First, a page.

AbstractThere is something that it is like to be us as we go about our waking and dreaming lives. There is something that it is like to see red, to feel a pressure, or to taste hot coffee. Each of our experiences has a phenomenal character. Our conscious experiences also represent the world around us; they have representational or intentional contents. An experience as of a moderate pressure against one’s shin represents a force being exerted against that part of one’s body. If there is a force of that degree at that location, then the experience is accurate; otherwise, it is inaccurate. In addition to representing the world around us, we also represent the phenomenal characters of our experiences by thinking about them. We can prefer some experiences to others, for instance. This dissertation concerns the role of phenomenal consciousness in the representational mind. It explores the connections between what our experiences are like, what those experiences represent, and how we think about those experiences. In particular, it explores various structural connections between the phenomenal characters and intentional contents of our mental states. In ‘The Price of Twin Earth’, I consider the extent to which the representational contents of our perceptual experiences are reflected in their phenomenal characters. I do so by taking the debate between liberals and conservatives about the contents of perceptual experience as a case study and showing how to generalize those results. Liberals claim that our perceptual experiences (a) can represent specific, familiar individuals and kinds as such, and (b) that these representations are reflected in the phenomenal characters of our perceptual experiences: those of our perceptual experiences that represent their object as being one familiar individual or kind differ in their phenomenal character from those that represent their object as being a different individual or kind or that do not represent their object as being a familiar individual or kind. Conservatives deny the latter if not also the former claim. I use a twin earth-based argument to show that perceptual content internalism entails conservativism. Liberals must perform modus tollens on this entailment and adopt perceptual content externalism. This raises difficult questions for their phenomenal reflection claim. I suggest that liberals should claim that representational contents supervene on phenomenal characters for a subject in a world. Conservatives claim that that is too weak of a phenomenal reflection claim. Many appeal to twin earth to argue that representations of individuals and kinds are not phenomenally reflected in a way that representations of, say, color and shape are. I show that these arguments overgeneralize: there are twin earth cases for color, shape, and other paradigmatically perceptible properties and not just individuals and kinds. In, ‘Rainbow’s End’, I argue that the phenomenal characters of our perceptual experiences constrain their possible intentional contents by possessing a compositional and systematic structure similar to the grammar of a language or the rules of composition for the representational elements employed in maps, models, and diagrams. They have an argument structure. I call this view phenomenal schematics: the phenomenal structures of our experiences place a priori, syntactic, and sometimes semantic constraints on the possible intentional contents of our experiences. For example, consider the differences between our pressure and temperature experiences. What it is like to feel a pressure has two components to it: one corresponding to the degree and the other to the direction of force. These two components can vary independently of one another. Consequently, we would need to use vector fields to formally model our pressure experiences; they have a vectorial structure. Our temperature experiences, in contrast, have no directionality component to them. We can be more or less hot or cold, cool or warm; but that’s it. To formally model our temperature experiences, we would need to use scalar fields; they have a scalar structure. Consequently, our temperature experiences are ill-suited to represent pressures; they lack the dual-component structure needed to represent a pressure’s degree and direction of force. There are three main positions in the literature on the phenomenal-intentional relation, and phenomenal schematics interacts with them all. Separatism claims that phenomenality and intentionality are only contingently related to one another, just as the typographical and representational properties of written words are only contingently related. Representationalists claim that phenomenality is identical to, reducible to, or grounded in a kind of intentional content. And phenomenal intentionalists claim that there is a kind of intentionality that is identical to, reducible to, or grounded in the phenomenality of our experiences. Phenomenal schematics shows that separatism is false, whereas it can enhance representationalism and phenomenal intentionalism, though it can be accepted independently of those views as well. Phenomenal schematics shows us that separatism’s comparison between phenomenal characters and typographical properties is deeply flawed. Not only do the phenomenal characters of our experiences constrain their possible intentional contents, they also possess their argument structures essentially, unlike written words. While it is conceivable that ‘found’ could have been a quantifier, for instance, it is inconceivable that our temperature experiences could have represented pressures. While we can imagine temperature spectrum inverts—physical/functional duplicates of us for whom what it is like to feel hot is what it is like for us to feel cold—we cannot imagine pressure-temperature inverts—physical/functional duplicates of us for whom what it is like to feel pressures is what it is like for us to feel temperatures, and vice versa. While we have both a typographical and a grammatical way of thinking about written words, when it comes to the phenomenal characters of our experiences, the “grammatical interpretation” in mandatory. In, ‘What Was That Like?’, we turn to the question of how the phenomenal characters of our experiences are represented in our thoughts about them and, in particular, how the metaphysics of consciousness bears upon this issue. Many philosophers have argued that epiphenomenal anti-physicalism entails that we could not know if we are conscious or what our experiences are like because our experiential beliefs would not causally depend upon our experiences. David Chalmers responds to this objection by arguing that there are pure phenomenal concepts, which pick out token experiences or types of experiences by including token experiences as “constituent parts”. Consequently, our thoughts about our experiences could non-causally depend upon what experiences we have. By way of comparison, the shape of a word depends upon the shapes of its component letters, but it does not causally depend upon its letters’ shapes. I argue that Chalmers’ response fails to fully resolve the epiphenomenal anti-physicalist’s epistemic problems. If epiphenomenal anti-physicalism is true, then the differences in what we would have thought about our experiences if our experiences had differed from what they are would be limited to our pure phenomenal concepts alone. If we were to think ____was the same sort of experience as ____, we still would have had a thought of that exact same form even if the compared experiences had differed widely. Our thoughts about the patterns of similarity and difference between our experiences would not depend upon the similarities and differences of the compared experiences if epiphenomenal anti-physicalism is true. The picture of the mind that emerges from this dissertation is one according to which the intentional contents of our perceptual experiences supervene upon their phenomenal characters for a subject within a world, the phenomenal characters of our experiences constraint their possible contents by way of their structure, and we can only think about the phenomenal characters of our experiences in the kinds of ways that are required of knowledge if our experiences causally interact with the physical domain, perhaps by being physical events themselves.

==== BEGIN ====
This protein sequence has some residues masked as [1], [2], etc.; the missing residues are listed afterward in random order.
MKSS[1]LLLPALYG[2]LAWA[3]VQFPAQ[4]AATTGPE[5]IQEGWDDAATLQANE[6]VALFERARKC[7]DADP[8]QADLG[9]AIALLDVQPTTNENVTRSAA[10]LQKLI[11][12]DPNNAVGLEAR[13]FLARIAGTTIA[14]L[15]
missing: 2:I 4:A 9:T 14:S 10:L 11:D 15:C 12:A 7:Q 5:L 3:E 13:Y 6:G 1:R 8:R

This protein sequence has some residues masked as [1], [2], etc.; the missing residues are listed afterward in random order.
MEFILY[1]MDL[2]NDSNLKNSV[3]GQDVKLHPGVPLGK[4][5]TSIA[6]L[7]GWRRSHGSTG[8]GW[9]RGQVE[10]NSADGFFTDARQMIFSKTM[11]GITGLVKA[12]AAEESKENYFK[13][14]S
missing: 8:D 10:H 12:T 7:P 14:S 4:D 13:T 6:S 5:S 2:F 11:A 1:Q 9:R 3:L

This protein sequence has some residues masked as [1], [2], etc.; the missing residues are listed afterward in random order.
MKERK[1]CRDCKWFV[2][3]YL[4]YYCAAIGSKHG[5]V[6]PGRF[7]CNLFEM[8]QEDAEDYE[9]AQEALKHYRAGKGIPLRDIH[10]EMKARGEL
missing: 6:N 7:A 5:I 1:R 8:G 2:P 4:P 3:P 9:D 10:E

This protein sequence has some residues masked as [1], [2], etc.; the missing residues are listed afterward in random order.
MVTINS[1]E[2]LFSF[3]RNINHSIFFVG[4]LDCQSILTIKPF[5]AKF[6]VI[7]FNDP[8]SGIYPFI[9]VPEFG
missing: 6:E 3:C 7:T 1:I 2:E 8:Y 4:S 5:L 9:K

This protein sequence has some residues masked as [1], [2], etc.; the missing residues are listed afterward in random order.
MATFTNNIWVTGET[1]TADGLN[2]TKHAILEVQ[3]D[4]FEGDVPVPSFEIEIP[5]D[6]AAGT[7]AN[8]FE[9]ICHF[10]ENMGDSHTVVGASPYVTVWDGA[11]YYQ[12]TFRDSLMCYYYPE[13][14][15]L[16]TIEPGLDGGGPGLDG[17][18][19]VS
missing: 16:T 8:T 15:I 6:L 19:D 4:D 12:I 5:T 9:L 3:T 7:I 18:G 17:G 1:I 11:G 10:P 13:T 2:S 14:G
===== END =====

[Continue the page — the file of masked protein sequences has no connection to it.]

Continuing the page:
Degree ProgramGraduate College